What it says about India when people compliment us for adopting daughters

“It’s amazing. And that too, you adopted a girl!” said one of our older relatives with a genuine look of appreciation and pride, as he complimented us for our daughter’s adoption. I was humbled and happy, and I acknowledged his comment with a polite thank you. The pattern repeated with other relatives, friends, and acquaintances. Everyone congratulated us. Some specially complimented us for adopting daughters. I realized how fortunate we are to be surrounded by sensible and good people. For a moment, it’s almost like living in the “new” India, where gender equality exists not just in laws but in people’s minds.

But then why would anyone deserve virtual pats on the back specifically for adopting daughters? During my time outside India, I knew some western families who had adopted children and it wasn’t about adopting a boy or girl; it was just about adopting a child. Not so for Indian children. In our country, whether the child is a boy or girl matters. People wouldn’t need to compliment my husband and I for specifically adopting daughters if gender was not an issue. The compliments are an acknowledgement of the painful fact that wanting daughters is not the norm in India. An acknowledgement that life’s odds are stacked against India’s female children. The happiness to see something done right for girls is based on the knowledge that our society has done so many things extremely wrong for our girls.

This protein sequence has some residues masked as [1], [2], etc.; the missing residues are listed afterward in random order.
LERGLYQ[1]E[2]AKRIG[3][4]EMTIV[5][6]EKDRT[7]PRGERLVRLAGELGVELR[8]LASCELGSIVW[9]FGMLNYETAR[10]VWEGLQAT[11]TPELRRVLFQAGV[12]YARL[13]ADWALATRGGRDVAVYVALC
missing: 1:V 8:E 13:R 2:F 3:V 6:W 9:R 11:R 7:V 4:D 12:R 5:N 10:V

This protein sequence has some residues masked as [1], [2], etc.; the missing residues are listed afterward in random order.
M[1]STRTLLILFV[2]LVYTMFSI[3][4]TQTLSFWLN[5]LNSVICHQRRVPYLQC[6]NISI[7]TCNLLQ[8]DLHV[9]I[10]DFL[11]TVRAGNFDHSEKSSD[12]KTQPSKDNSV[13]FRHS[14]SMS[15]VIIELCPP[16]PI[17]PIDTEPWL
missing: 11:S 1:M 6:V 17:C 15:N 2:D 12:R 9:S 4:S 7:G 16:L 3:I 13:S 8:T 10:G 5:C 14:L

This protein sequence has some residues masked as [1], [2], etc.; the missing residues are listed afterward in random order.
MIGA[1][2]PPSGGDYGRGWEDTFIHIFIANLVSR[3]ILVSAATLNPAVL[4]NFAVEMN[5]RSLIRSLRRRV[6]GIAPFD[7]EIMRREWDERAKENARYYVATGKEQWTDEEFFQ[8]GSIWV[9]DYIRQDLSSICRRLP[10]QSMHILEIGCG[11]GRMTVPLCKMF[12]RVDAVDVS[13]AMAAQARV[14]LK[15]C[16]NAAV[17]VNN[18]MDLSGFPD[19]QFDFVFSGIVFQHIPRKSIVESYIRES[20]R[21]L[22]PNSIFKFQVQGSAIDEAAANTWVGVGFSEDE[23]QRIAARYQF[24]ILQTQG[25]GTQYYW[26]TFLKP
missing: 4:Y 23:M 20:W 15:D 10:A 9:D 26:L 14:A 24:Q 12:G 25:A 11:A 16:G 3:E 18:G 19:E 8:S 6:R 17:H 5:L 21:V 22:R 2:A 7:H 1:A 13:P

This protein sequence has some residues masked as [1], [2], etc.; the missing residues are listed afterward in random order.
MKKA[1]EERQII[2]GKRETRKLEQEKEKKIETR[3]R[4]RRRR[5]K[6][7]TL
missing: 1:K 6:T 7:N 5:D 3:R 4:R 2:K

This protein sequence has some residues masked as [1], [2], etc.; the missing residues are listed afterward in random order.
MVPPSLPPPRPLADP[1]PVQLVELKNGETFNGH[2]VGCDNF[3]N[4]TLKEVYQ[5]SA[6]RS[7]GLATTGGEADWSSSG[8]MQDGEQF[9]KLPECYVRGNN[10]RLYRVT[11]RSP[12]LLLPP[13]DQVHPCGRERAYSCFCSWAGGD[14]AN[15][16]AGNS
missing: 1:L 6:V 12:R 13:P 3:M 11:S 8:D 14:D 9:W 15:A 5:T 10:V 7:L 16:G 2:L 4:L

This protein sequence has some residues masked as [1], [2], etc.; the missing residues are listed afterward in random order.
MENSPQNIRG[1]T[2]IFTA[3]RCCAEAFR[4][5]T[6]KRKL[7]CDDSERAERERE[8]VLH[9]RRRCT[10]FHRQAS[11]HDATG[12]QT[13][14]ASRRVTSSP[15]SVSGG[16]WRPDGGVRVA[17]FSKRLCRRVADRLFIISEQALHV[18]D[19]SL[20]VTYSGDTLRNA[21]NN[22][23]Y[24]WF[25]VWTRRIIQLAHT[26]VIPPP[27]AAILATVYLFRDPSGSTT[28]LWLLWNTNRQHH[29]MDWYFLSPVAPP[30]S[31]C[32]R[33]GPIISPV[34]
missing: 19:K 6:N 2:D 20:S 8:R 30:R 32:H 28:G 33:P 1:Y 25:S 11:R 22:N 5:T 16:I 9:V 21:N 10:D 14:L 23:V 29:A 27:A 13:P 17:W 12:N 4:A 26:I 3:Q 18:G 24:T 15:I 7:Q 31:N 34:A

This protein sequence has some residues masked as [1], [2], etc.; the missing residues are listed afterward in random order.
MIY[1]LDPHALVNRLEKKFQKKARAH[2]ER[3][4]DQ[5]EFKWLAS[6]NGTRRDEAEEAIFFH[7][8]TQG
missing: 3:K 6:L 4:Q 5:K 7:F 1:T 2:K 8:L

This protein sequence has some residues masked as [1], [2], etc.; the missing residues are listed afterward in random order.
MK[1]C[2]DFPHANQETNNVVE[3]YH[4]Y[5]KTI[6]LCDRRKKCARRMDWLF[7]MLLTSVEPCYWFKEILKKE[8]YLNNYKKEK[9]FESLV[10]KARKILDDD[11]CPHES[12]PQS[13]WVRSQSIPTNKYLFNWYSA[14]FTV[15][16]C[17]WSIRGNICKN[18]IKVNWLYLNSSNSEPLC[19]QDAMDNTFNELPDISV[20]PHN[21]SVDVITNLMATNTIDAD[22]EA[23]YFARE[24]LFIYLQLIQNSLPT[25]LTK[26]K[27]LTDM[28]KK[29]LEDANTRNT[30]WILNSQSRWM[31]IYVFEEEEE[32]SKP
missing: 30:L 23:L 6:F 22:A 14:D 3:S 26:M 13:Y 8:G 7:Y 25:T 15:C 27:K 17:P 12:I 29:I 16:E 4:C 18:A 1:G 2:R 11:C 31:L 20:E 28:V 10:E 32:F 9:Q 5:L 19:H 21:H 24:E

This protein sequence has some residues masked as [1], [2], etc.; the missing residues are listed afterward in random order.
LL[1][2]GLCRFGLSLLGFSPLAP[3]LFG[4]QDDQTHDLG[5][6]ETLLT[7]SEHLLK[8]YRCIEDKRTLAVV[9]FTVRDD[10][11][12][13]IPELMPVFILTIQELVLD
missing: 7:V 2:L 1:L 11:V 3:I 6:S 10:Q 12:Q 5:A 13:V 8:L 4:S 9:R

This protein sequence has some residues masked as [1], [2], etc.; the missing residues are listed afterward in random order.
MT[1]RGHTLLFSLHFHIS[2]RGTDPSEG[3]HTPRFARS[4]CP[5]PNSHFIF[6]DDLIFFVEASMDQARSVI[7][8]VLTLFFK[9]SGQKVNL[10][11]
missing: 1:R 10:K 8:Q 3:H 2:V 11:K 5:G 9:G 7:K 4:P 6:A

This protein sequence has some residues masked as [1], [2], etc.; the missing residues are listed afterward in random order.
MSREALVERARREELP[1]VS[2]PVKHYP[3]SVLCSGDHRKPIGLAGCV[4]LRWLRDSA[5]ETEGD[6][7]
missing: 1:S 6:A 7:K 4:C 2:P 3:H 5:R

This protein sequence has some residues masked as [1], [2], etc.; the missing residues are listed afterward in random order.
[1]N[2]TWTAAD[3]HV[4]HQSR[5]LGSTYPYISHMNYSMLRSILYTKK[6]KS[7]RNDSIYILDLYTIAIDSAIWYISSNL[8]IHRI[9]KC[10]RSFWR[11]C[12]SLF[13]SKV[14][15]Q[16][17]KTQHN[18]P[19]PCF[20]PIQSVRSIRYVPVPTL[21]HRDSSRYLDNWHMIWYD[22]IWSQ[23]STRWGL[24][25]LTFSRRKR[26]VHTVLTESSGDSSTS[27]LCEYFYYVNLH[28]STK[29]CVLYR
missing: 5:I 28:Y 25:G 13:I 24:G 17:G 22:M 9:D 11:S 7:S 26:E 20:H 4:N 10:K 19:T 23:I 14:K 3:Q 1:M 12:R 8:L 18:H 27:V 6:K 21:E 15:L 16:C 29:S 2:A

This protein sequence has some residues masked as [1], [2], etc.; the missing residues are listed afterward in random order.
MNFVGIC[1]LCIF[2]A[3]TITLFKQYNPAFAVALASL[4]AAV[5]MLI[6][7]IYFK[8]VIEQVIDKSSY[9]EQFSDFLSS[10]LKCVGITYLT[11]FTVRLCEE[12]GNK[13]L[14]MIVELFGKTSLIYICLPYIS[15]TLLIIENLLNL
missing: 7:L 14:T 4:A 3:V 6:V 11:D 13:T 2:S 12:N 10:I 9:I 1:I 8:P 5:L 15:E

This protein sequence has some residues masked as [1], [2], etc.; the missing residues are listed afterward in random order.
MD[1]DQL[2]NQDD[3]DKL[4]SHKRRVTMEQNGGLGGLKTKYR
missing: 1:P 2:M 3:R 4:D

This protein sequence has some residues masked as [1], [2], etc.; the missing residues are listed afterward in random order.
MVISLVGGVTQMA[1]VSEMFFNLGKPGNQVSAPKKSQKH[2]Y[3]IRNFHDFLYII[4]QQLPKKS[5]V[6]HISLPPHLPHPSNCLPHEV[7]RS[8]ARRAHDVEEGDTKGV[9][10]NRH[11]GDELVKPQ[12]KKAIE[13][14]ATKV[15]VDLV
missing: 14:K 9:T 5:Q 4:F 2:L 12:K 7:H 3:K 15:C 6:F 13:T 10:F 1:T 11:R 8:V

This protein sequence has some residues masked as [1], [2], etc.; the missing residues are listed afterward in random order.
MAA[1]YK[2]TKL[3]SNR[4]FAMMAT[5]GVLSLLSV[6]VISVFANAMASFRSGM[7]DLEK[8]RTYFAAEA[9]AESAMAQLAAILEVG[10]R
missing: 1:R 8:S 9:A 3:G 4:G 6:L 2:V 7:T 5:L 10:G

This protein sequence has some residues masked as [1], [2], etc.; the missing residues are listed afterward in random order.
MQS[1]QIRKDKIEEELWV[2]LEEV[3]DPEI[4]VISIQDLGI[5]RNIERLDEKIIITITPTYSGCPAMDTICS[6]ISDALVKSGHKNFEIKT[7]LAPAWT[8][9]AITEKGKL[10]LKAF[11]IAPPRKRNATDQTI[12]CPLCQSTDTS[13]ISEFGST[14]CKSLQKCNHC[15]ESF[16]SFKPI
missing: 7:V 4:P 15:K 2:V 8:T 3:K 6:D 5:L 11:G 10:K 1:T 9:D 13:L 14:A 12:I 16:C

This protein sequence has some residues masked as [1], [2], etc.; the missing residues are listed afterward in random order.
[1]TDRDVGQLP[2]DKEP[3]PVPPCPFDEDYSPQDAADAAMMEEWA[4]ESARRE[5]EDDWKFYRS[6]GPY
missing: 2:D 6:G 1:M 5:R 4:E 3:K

A female social worker relayed to us the story of a prospective father, who had commented, “when a son finds out he’s adopted, he will love us less. When a daughter finds out she’s adopted, she will love us more.” I dislike this story for misrepresenting adopted sons. I dislike it more because it says that in our society, a girl would just be thankful that someone wanted her, that she has no right to be angry or upset or to sort out her own feelings. It would be a better India for all girls when we reach a point where adopting daughters simply implies that daughters are brilliant and awesome, and people say “It’s amazing. You are so lucky it’s a girl!”